Maths in a minute: Euler's identity

Share this page

Euler's identity is often hailed as the most beautiful formula in mathematics. People wear it on T-shirts and get it tattooed on their bodies. Why?

The identity reads

  \[ e^{i\pi }+1=0, \]    
Leonhard Euler, 1707-1783. Portrait by Johann Georg Brucker.

Leonhard Euler, 1707-1783. Portrait by Johann Georg Brucker.

where $e= 2.7182818284... $ is the base of the natural logarithm, $\pi =3.1415926535...$ is the ratio between a circle’s circumference and diameter, and $i =\sqrt{-1}$. These three constants are extremely important in maths — and since the identity also involves $0$ and $1$, we have a formula that connects five of the most important numbers in mathematics using four of the most important mathematical operations and relations – addition, multiplication, exponentiation and equality. That’s why mathematicians love Euler’s identity so much.

But where does it come from and what does it mean? As we mentioned above, $i =\sqrt{-1}$. This might seem shocking because negative numbers are not supposed to have square roots. However, if we simply decree that $-1$ does have a square root and call it $i$, then we can build a whole new class of numbers, called the complex numbers. Complex numbers have the form $x+iy,$ where $x$ and $y$ are ordinary real numbers (for the complex number $i$ we have $x=0$ and $y=1$). See here for a quick introduction to complex numbers and how to calculate with them. Note that a real number can also be viewed as a complex number. The number $-1$, for example, is a complex number with $x=-1$ and $y=0$.

Just like a real number is represented by a point on a number line, a complex number $z$ is represented by a point on the plane. To the complex number $z=x+iy$ we associate the point with coordinates $(x,y)$.

Cartesian coordinates

In this description we used Cartesian coordinates: they describe the location of a point by telling you how far to walk along the horizontal direction and how far to walk along the vertical direction. Sometimes, however, it's more convenient to describe the location of a point in terms of the arrow starting at the crossing point of the two axes as shown below.

Polar coordinates

To define that arrow you need its length $r$ and the angle $\theta $ it makes with the positive $x$-axis (measured anti-clockwise). These are the polar coordinates of our point. Basic trigonometry (see the diagram below) tells us that if a point has Cartesian coordinates $(x,y)$ and polar coordinates $(r,\theta )$, then

  \[ x=r \cos {(\theta )} \]    


  \[ y=r \sin {(\theta )}. \]    

Therefore the complex number $z$ represented by our point, $x+iy$, can also be written as

  \[ z= r (\cos {(\theta )}+i\sin {(\theta )}). \]    

Here comes the crucial point. It just so happens that for real numbers $r$ and $\theta $

  \[  r(\cos {(\theta )} + i \sin {(\theta )}) = re^{i\theta }. \]    

You can prove this using power series, see here to find out more. It's a beautiful fact that the exponential function and the two trigonometric functions sine and cosine are linked in this way. And it means that any complex number $z$ can be written as $re^{i\theta }$ where $r$ is the length of the line connecting the point on the plane that is associated to $z$ to the crossing point of the axes, and $\theta $ is the angle that line makes with the positive $x$-axis (measured anti-clockwise).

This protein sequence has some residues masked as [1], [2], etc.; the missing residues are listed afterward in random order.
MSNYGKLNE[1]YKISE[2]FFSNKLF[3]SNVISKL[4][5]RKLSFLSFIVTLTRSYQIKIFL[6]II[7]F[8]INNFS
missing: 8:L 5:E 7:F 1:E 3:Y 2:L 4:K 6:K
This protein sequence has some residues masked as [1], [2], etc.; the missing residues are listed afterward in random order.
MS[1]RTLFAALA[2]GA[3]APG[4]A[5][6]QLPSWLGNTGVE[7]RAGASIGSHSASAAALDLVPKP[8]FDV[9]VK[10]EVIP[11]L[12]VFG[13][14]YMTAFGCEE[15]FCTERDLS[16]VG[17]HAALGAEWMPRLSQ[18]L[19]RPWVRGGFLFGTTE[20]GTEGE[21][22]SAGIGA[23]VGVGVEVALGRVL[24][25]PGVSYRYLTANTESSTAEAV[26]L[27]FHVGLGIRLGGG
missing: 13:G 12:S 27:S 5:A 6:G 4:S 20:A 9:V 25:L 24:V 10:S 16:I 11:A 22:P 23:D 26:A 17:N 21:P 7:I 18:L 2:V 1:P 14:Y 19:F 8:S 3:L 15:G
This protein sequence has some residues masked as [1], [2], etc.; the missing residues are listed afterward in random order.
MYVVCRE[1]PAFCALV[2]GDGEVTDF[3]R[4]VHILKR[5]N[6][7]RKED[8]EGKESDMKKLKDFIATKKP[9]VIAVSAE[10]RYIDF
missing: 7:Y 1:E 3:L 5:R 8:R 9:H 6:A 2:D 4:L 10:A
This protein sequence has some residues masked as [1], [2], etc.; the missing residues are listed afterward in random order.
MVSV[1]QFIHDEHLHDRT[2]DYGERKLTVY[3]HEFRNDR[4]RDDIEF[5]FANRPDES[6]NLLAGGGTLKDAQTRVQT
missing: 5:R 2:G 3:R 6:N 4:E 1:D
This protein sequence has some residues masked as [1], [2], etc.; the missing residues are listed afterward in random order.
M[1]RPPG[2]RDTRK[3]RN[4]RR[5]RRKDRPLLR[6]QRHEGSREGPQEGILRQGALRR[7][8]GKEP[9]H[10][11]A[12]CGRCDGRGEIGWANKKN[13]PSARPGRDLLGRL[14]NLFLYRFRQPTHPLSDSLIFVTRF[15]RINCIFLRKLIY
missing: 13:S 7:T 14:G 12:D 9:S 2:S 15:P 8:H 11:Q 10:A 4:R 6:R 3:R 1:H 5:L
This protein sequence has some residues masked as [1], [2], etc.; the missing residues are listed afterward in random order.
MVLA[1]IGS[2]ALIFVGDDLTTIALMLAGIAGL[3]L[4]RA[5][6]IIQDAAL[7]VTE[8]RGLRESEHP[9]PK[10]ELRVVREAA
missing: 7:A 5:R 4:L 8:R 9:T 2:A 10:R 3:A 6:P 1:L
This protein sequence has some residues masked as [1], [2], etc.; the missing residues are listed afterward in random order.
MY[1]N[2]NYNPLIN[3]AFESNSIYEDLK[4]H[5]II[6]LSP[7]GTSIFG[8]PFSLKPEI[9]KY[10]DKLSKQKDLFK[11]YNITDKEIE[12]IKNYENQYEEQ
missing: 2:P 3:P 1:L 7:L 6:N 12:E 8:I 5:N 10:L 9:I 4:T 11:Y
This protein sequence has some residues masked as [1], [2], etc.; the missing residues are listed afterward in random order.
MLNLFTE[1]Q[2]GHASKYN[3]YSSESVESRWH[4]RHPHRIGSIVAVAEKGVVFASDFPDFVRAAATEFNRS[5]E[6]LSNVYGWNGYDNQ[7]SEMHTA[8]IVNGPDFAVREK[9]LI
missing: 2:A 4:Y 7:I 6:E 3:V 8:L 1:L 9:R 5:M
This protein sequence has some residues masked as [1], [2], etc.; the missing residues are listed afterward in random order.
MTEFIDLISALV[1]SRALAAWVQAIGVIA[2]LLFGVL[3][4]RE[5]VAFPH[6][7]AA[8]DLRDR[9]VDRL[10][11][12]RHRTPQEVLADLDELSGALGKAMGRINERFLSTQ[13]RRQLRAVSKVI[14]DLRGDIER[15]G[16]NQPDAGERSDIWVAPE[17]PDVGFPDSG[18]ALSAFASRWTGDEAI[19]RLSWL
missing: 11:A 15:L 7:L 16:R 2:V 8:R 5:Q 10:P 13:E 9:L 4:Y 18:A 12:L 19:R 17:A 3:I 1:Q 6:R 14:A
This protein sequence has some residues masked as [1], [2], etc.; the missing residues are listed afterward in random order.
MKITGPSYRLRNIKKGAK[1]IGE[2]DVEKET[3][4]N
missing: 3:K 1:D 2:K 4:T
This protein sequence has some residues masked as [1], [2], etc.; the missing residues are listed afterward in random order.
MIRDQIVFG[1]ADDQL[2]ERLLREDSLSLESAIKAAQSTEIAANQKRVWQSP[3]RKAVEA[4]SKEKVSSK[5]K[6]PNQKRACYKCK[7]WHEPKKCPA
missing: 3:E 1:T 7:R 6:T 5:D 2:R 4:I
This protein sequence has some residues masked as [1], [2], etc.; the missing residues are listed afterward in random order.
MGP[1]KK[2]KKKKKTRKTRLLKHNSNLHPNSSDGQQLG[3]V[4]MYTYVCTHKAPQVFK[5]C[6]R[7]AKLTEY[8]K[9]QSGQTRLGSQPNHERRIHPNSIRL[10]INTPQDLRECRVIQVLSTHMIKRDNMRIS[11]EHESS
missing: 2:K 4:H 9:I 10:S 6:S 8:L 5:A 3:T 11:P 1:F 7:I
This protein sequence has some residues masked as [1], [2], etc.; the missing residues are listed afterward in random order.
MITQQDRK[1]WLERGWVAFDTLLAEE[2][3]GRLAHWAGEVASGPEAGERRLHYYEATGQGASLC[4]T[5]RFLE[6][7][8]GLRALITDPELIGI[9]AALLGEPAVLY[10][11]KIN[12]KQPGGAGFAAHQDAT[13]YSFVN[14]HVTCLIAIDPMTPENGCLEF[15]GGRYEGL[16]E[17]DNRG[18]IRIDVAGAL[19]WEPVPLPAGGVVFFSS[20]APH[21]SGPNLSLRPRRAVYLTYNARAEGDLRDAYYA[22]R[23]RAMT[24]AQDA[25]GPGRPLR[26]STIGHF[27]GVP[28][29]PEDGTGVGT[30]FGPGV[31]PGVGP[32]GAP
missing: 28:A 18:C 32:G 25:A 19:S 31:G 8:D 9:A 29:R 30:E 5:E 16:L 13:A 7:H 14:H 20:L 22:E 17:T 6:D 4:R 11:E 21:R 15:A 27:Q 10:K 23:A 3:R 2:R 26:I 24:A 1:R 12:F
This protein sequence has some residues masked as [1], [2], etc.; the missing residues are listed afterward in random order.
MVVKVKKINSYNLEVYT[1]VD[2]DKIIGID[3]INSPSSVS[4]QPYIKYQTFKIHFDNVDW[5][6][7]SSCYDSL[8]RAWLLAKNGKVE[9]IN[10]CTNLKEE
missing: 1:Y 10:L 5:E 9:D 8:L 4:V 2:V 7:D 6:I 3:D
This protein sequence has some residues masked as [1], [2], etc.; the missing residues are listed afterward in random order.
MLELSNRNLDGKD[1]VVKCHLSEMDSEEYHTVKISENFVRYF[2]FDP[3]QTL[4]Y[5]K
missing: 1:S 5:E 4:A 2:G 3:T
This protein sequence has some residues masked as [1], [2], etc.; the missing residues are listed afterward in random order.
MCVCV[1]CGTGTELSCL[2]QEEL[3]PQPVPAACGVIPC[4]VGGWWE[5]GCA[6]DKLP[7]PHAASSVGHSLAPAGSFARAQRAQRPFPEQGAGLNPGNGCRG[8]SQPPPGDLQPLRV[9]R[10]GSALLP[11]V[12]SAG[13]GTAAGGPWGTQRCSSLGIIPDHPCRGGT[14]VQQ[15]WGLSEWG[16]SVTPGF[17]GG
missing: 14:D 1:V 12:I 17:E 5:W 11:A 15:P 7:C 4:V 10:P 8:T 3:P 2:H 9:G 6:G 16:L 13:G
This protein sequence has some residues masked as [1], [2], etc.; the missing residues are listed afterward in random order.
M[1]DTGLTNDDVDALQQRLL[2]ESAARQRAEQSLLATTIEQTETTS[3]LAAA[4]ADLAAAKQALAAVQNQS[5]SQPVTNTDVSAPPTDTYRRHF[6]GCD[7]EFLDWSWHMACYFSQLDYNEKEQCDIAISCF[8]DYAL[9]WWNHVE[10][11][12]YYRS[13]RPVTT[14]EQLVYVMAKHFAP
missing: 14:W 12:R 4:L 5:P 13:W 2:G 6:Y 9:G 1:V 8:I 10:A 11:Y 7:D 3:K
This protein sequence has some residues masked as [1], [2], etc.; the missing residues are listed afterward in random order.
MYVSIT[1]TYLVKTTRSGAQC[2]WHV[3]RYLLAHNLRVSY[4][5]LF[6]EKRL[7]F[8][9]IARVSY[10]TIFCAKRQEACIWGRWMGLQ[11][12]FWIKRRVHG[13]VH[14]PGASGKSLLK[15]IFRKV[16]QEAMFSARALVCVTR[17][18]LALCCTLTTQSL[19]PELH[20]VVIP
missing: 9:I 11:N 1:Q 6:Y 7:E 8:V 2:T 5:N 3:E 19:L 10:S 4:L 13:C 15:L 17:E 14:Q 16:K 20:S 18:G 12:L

This now makes Euler’s identity crystal clear. The complex number $e^{i\pi } = 1 \times e^{i\pi }$ represents the point on the plane at distance $1$ from the crossing point of the axes with an associated angle of $\pi $. That’s the point with Cartesian coordinates $(-1,0)$ which represents the complex number $-1$.

Euler's identity

Putting all this together, we see that

  \[ e^{i\pi } = -1, \]    

which means that

  \[ e^{i\pi }+1 = 0. \]    

And that’s Euler’s identity.


This is beautiful indeed, but for the every man and every woman, it could use a more robust explanation of the significance of e.


If I ask whether one real number a is greater than one real number b, I can imagine 'walking' along the real number line from a to b and determining whether i am walking to the left or to the right, intuitively:

if a-b>0 then a>b else a


I think I found an interesting fact about e independently, which of course doesn't make it a new discovery.

I was looking at self roots, that is numbers that are the nth root of n. 1 root 1 = 1, 2 root 2 = 1.4142..., 3 root 3 = 1.4422. 4 root 4 = 1.4142..., 5 root 5 = 1.3797..., 6 root 6 = 1.3480, 100 root 100 = 1.0471..., 1000 root 1000 = 1.0069...

At first the values in the list increase from 1 to a maximum with 3 root 3, then appear to converge on 1 again. But while 3 may have the biggest self root of any integer at 1.4422, a smaller number, 2.7, has an even bigger one at 1.444655705... But e root e rises to 1.444667861..., while 2.718981828 root 2.71898828 (which is just 0.0007 bigger than e) declines again to 1.444667843...

So e has the biggest self root of any number.

(Another interesting fact to emerge is that 2 root 2 = 4 root 4, are they the only two equal self roots?)

Please tell me where I can find this in the literature.

Check the function y=x^(1/x) for extreme values!
The function has a maximum at x=e.


I'm not much of a mathematician but it seems to be wrong.

Here is my logic:
e^(i x Pi) = -1
e^(2 x i x Pi) = 1
Take natural logs:
2 x i x Pi = 0
Square it:
-4 x Pi x Pi = 0
-39.4784176 ... = 0

I don't see where I have gone wrong, but I'm sure it must be totally elementary.